Introduction: It is uncertain whether aortic diseases such as aneurysm and dissection are associated with aneurysmal subarachnoid hemorrhage (SAH).
Methods: We performed a retrospective cohort study using 2008-2015 data from a nationally representative 5% sample of Medicare beneficiaries. Our exposure of interest was hospital discharge diagnosis of an unruptured or ruptured aortic aneurysm or aortic dissection. Our primary outcome was nontraumatic SAH. Predictors and the outcome were ascertained by validated International Classification of Diseases, 9th Revision, Clinical Modification (ICD-9-CM) diagnosis codes. Survival statistics were used to calculate incidence rates. Cox proportional hazards analysis was used to examine the association between aortic aneurysm/dissection and SAH while adjusting for demographics, vascular risk factors, and Charlson comorbidities.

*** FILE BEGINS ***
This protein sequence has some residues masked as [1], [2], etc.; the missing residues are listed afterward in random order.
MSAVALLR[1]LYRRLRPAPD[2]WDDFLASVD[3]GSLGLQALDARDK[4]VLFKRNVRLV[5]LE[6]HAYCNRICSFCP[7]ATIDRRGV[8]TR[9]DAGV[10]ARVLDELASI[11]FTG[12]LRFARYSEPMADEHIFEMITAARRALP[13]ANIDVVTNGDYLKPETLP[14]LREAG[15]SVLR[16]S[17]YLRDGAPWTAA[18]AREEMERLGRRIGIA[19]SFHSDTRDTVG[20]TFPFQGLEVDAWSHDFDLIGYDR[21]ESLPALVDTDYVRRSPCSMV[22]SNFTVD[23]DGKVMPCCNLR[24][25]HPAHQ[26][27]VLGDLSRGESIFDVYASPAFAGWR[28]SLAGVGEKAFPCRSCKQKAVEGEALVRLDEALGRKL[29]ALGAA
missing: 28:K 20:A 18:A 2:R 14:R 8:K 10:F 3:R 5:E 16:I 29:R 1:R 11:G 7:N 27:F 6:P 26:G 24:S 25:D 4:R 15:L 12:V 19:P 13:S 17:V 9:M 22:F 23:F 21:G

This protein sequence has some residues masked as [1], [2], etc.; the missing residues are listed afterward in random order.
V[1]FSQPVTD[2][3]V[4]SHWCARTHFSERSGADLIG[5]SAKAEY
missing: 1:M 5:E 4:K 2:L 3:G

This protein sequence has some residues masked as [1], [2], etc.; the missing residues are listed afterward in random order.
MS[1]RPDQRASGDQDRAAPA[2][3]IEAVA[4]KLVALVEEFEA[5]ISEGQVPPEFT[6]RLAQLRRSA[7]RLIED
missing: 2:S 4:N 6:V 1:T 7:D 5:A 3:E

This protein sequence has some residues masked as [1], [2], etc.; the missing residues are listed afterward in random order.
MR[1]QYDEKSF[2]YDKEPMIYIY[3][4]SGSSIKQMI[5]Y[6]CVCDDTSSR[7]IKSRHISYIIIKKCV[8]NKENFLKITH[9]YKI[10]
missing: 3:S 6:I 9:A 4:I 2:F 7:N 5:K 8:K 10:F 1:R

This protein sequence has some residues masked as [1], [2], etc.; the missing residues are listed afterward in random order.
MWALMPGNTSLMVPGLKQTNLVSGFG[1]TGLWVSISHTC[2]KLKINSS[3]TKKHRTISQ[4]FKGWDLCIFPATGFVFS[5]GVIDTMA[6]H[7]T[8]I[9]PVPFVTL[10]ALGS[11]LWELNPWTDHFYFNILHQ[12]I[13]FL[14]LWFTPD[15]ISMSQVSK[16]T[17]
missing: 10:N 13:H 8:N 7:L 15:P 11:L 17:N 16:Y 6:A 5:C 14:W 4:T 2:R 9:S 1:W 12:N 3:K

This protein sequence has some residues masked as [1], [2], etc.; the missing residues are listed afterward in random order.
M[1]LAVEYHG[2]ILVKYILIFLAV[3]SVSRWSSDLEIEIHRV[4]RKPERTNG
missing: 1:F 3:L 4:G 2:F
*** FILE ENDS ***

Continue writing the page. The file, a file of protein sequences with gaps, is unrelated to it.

Results: Among 1,781,917 beneficiaries, 32,551 (1.8%) had a documented aortic aneurysm or dissection. During 4.6 (±2.2) years of follow-up, 2,538 patients (0.14%) developed a nontraumatic SAH. The incidence of SAH was 0.09% (95% confidence interval [CI], 0.07-0.11%) per year in patients with aortic aneurysm/dissection as compared to 0.03% (95% CI, 0.03-0.03%) per year in patients without aortic aneurysm/dissection. After adjustment for demographics, stroke risk factors, and Charlson comorbidities, patients with aortic aneurysm/dissection faced an increased risk of SAH (hazard ratio, 1.9; 95% CI, 1.4-2.7).
Conclusion: In a nationally representative sample of Medicare beneficiaries, aortic aneurysm/dissection was associated with an increased risk of nontraumatic SAH. This association may reflect shared vascular risk factors and/or a common genetic basis or underlying structural deficits within the arterial wall resulting in aneurysm formation.